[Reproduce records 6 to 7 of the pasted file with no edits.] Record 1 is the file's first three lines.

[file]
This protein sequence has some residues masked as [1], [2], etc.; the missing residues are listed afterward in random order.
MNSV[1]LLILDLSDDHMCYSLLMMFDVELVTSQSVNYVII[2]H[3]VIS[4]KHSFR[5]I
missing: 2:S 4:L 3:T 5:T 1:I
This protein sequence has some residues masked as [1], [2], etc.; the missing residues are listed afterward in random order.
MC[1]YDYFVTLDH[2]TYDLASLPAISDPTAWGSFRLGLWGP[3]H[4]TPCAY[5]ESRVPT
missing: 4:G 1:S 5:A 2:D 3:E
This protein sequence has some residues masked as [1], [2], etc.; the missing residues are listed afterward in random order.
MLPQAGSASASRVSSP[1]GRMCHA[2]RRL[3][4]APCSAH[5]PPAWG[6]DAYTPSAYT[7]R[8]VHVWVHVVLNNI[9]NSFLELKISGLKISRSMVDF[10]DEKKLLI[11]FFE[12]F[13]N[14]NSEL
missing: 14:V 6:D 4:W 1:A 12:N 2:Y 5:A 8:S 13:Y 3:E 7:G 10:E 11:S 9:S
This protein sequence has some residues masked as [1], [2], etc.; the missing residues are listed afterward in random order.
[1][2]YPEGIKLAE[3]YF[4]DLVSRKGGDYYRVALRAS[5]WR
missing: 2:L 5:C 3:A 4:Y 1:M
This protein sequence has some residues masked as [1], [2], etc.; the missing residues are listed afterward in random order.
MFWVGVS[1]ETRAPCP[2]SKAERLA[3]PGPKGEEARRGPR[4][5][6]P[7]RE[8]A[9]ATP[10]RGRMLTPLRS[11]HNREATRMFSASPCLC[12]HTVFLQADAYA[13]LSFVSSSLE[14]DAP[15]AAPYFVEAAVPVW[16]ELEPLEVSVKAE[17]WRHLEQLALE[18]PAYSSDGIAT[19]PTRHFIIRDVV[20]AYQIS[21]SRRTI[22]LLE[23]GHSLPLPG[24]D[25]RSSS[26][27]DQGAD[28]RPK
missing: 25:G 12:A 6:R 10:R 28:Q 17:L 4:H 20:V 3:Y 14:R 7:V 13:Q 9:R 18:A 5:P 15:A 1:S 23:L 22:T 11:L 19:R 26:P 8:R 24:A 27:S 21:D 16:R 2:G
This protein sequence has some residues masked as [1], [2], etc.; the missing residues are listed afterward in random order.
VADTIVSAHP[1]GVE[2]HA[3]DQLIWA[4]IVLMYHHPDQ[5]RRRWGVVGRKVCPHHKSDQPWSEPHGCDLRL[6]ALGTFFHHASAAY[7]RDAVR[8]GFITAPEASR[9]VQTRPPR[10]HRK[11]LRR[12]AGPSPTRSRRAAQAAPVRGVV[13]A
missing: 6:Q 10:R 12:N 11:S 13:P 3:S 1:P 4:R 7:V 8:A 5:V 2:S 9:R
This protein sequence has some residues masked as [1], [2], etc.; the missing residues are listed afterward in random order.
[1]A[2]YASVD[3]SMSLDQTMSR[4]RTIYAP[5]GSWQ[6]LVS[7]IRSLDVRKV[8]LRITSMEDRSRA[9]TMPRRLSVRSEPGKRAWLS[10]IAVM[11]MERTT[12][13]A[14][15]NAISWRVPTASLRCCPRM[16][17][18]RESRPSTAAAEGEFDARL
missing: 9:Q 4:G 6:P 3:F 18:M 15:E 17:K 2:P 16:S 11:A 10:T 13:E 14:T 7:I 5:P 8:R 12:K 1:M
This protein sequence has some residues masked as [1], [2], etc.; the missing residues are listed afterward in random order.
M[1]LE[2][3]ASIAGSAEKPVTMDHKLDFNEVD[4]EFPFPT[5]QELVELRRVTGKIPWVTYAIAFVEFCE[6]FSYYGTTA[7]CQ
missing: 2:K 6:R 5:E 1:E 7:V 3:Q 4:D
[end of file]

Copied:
This protein sequence has some residues masked as [1], [2], etc.; the missing residues are listed afterward in random order.
VADTIVSAHP[1]GVE[2]HA[3]DQLIWA[4]IVLMYHHPDQ[5]RRRWGVVGRKVCPHHKSDQPWSEPHGCDLRL[6]ALGTFFHHASAAY[7]RDAVR[8]GFITAPEASR[9]VQTRPPR[10]HRK[11]LRR[12]AGPSPTRSRRAAQAAPVRGVV[13]A
missing: 6:Q 10:R 12:N 11:S 13:P 3:S 1:P 4:R 7:V 8:A 5:V 2:S 9:R
This protein sequence has some residues masked as [1], [2], etc.; the missing residues are listed afterward in random order.
[1]A[2]YASVD[3]SMSLDQTMSR[4]RTIYAP[5]GSWQ[6]LVS[7]IRSLDVRKV[8]LRITSMEDRSRA[9]TMPRRLSVRSEPGKRAWLS[10]IAVM[11]MERTT[12][13]A[14][15]NAISWRVPTASLRCCPRM[16][17][18]RESRPSTAAAEGEFDARL
missing: 9:Q 4:G 6:P 3:F 18:M 15:E 17:K 2:P 16:S 11:A 10:T 13:E 14:T 7:I 5:P 8:R 12:K 1:M